As of 31 March 2004, the Position and Classification Information System (PCIS) indicated that 28.0% of employees in Quebec are Anglophones.

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Development of minority language communities and promotion of linguistic duality - Part VII

a) Strategic planning and the development of policies and programs take into account the development of minority language communities

Passport Canada has no formal mechanism to ensure that strategic planning and the development of policies and programs take into account the development of minority language communities. However, its objective is to ensure that services are available in the clients' official language of choice, thus not impeding the development of minority language communities. When changes to the services Passport Canada provides are anticipated and consultations are required, Passport Canada will consult all of its clients and this will include minority language communities.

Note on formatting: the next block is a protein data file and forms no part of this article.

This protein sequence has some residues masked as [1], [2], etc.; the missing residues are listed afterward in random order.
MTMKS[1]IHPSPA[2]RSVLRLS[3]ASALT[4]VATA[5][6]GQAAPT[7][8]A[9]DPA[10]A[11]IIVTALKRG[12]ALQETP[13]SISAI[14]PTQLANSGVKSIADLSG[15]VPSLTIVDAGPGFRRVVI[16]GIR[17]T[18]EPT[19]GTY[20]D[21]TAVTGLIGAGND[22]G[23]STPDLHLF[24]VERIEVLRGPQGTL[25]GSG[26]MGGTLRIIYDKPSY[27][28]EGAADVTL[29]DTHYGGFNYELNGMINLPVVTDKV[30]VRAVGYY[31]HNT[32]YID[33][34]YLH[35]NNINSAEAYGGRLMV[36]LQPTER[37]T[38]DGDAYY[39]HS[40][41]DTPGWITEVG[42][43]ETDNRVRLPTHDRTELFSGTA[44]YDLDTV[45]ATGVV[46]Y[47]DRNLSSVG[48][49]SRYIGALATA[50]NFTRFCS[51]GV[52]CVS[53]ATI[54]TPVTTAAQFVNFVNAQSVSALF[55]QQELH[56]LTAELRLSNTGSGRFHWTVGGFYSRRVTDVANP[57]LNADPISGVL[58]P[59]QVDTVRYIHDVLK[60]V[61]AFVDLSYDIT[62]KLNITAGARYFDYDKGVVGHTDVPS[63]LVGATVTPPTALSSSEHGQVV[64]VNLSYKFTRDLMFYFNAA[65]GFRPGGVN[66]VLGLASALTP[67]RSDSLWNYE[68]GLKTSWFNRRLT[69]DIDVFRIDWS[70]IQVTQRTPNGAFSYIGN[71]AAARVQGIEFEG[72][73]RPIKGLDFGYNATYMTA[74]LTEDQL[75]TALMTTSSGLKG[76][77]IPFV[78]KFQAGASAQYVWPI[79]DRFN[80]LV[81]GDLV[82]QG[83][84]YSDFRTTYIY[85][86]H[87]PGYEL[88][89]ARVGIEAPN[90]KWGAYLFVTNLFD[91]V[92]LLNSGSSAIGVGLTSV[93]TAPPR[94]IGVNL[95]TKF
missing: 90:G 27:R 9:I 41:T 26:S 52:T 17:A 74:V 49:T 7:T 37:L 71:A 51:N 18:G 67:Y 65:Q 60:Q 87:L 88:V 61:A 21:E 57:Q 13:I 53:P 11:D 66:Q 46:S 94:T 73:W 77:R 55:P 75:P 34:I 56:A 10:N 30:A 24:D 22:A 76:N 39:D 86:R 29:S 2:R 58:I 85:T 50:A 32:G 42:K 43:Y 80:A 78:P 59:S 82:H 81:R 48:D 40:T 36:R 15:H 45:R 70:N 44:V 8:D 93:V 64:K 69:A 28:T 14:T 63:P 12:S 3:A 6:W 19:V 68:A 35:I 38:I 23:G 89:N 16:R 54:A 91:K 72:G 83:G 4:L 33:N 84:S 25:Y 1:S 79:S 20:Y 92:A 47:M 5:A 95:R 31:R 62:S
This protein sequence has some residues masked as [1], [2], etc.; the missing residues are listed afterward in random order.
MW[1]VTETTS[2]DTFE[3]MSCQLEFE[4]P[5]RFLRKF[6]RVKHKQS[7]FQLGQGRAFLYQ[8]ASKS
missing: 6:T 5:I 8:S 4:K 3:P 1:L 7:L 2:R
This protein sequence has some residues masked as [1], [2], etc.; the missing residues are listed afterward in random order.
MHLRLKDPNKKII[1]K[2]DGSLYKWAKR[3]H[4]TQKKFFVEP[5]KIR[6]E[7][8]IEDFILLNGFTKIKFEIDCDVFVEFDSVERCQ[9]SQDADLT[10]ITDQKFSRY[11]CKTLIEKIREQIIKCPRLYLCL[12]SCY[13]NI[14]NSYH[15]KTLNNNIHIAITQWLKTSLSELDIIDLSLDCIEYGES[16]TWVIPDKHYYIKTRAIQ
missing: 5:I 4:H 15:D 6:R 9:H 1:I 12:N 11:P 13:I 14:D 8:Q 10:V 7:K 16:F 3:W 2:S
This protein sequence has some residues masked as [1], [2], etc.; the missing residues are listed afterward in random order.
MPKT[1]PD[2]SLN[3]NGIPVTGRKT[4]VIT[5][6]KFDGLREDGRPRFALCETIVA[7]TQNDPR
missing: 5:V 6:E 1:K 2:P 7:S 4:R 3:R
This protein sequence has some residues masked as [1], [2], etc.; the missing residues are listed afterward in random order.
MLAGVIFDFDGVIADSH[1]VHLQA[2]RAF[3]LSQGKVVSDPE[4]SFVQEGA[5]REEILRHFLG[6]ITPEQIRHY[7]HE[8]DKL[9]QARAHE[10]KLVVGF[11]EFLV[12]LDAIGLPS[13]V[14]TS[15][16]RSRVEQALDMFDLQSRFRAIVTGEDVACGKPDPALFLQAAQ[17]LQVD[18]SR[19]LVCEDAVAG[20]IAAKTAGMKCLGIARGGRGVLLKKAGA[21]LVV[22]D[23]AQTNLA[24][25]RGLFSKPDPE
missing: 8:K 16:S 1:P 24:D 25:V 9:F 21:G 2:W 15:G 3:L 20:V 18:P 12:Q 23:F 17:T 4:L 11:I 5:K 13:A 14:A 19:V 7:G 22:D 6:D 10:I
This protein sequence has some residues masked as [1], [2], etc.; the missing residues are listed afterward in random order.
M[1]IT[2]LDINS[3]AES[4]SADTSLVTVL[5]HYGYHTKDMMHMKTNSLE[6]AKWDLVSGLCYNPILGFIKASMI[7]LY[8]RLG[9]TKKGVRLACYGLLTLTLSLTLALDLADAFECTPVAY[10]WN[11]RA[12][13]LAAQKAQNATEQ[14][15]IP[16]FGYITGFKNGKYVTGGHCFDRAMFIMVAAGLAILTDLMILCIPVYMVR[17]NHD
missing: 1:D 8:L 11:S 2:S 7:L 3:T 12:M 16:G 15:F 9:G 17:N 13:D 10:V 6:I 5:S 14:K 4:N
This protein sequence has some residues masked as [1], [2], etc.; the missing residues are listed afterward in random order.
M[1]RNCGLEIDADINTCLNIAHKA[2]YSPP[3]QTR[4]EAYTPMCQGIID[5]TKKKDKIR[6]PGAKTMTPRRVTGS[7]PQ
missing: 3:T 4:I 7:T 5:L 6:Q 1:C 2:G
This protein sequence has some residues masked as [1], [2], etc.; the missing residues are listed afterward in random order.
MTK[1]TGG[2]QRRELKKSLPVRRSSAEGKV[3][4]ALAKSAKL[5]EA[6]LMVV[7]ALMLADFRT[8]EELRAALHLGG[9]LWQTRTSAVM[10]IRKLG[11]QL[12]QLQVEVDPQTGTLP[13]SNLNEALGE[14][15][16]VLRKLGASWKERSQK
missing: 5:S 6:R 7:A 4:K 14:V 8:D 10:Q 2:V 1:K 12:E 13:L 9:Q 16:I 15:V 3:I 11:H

Employees are informed of the requirement to provide services in the clients' preferred official language, which includes minority language communities.

All advertising pertaining to Passport Canada is done in both official languages using minority language newspapers in Toronto, Vancouver, etc. However, it is possible that those newspapers are not always published on dates that make it possible to reach the public at the right time. In those circumstances, other means to reach the minority language communities are used.

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b) Strategic planning and the development of policies and programs take into account the promotion of linguistic duality

Passport Canada considers that linguistic duality is implicit in all its activities and ensures that clerks, examiners and officers processing passport requests reflect the bilingual character of the institution, especially through their active offer of bilingual services.

No other example of initiatives to promote linguistic duality was provided.

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Fact Sheet